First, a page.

Pumpkin has been fighting a cold for eleven days. We made an appointment for urgent care (yes, they do that at Kaiser) and headed to Fontana. The fact that we weren’t seen for almost two hours after that appointment is bad enough, but we were another full hour in the pharmacy. Dye free is difficult — especially for kids. For Pumpkin, it is essential. FD&C red #40 has actually made him suicidal. The blues, #1 and #2, make him incredibly aggressive. The yellows, #5 and #6, make him paranoid. Removing them from his diet has helped a great deal.
The doctor reacted to this information the way all doctors do. While she acknowledged that she’s read the studies — plenty of scientists have found reason to worry about the stuff — she seemed shocked that a kid could have such terrible reactions to so many of the dyes, and was absolutely stumped when it came to prescribing something that doesn’t have dye. In fact, the first medication she prescribed was a bust. She thought that since the powder is white, it stayed that way. It actually doesn’t. Once they add water and mix it up, it turns red. If I have to live with the consequences of a dye for a while, red #40 is the one I want the least. That’s the one it had.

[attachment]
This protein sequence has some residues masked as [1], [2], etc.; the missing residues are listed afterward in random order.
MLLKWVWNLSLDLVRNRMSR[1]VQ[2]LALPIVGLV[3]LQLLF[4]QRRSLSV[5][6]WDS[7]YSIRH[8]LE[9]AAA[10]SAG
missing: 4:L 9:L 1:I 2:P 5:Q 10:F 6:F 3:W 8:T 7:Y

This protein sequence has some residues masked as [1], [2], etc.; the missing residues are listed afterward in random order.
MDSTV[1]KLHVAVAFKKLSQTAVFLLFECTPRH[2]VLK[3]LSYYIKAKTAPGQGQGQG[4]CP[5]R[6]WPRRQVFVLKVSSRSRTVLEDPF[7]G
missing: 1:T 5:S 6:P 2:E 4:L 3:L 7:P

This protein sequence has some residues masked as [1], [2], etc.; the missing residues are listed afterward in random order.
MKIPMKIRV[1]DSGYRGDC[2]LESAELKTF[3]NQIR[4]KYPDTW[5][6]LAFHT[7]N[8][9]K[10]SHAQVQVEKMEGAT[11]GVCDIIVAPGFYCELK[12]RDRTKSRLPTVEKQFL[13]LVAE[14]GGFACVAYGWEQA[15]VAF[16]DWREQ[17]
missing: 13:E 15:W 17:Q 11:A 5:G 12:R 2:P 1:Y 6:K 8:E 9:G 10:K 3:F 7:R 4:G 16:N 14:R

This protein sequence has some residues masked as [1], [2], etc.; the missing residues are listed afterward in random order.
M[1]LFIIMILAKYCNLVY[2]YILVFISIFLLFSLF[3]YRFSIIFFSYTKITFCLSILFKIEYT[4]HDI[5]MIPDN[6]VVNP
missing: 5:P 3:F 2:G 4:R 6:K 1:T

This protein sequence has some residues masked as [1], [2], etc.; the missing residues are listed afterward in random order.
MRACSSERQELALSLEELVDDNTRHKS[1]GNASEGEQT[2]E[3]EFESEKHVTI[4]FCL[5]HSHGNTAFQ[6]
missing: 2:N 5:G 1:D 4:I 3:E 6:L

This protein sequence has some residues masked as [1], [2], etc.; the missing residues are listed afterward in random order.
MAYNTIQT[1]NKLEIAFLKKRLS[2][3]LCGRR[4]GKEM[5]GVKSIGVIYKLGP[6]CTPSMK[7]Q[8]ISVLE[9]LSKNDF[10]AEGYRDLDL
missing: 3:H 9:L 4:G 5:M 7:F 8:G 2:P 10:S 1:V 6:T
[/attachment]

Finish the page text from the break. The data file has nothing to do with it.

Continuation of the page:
The doctor had also told me that there is a dye-free dimetap for kids. She said it’s made for diabetic kids, so it’s usually behind the counter. It’s dye free and sugar free. I don’t care about the sugar, though I will not give my children aspartame. As an epileptic, I refuse to give my kids something that is known to cause seizures in small children. All of this is beside the point as I never found it. They didn’t have any at Kaiser (the pharmacist wasn’t even familiar with it). They also didn’t have any at Walgreens or Riteaid.
Several countries have actually banned the FD&C dyes. Those countries have dye-free alternatives for everything including M&Ms. We can’t get them here, and it is very frustrating. Truth is I’m kind of surprised there aren’t more allergies to the dyes. I predict there will be in the future. If you really think about it kid food are overrun with dyes. Just look at breakfasts: most kids eat cereal (most of which have dye), but even if they don’t there are pop tarts, breakfast bars, colored syrups, dye-enhanced jams, sunny delight and tang. That’s only one meal! Kid foods are so full of dyes that even if small amounts aren’t a big deal, they’re literally eating dye from morning until night. It seems benign, but nothing — absolutely nothing — is benign when taken in excess. Even drinking too much water can be harmful (must be a real excess though). Americans seem almost addicted to dyes. Even pickles have dye. I guess the green of pickles isn’t quite green enough.
After spending a full three hours at Kaiser, I spent the day scrambling around for dye free OTCs. Ricola cough drops, Zarbees Nighttime Cough Relief, and a Walgreens generic antihistimine that is dye free were what I chose. His prescription ended up being a white ampicillin suspension. He’s resting now. Gosh I hope he’s better soon.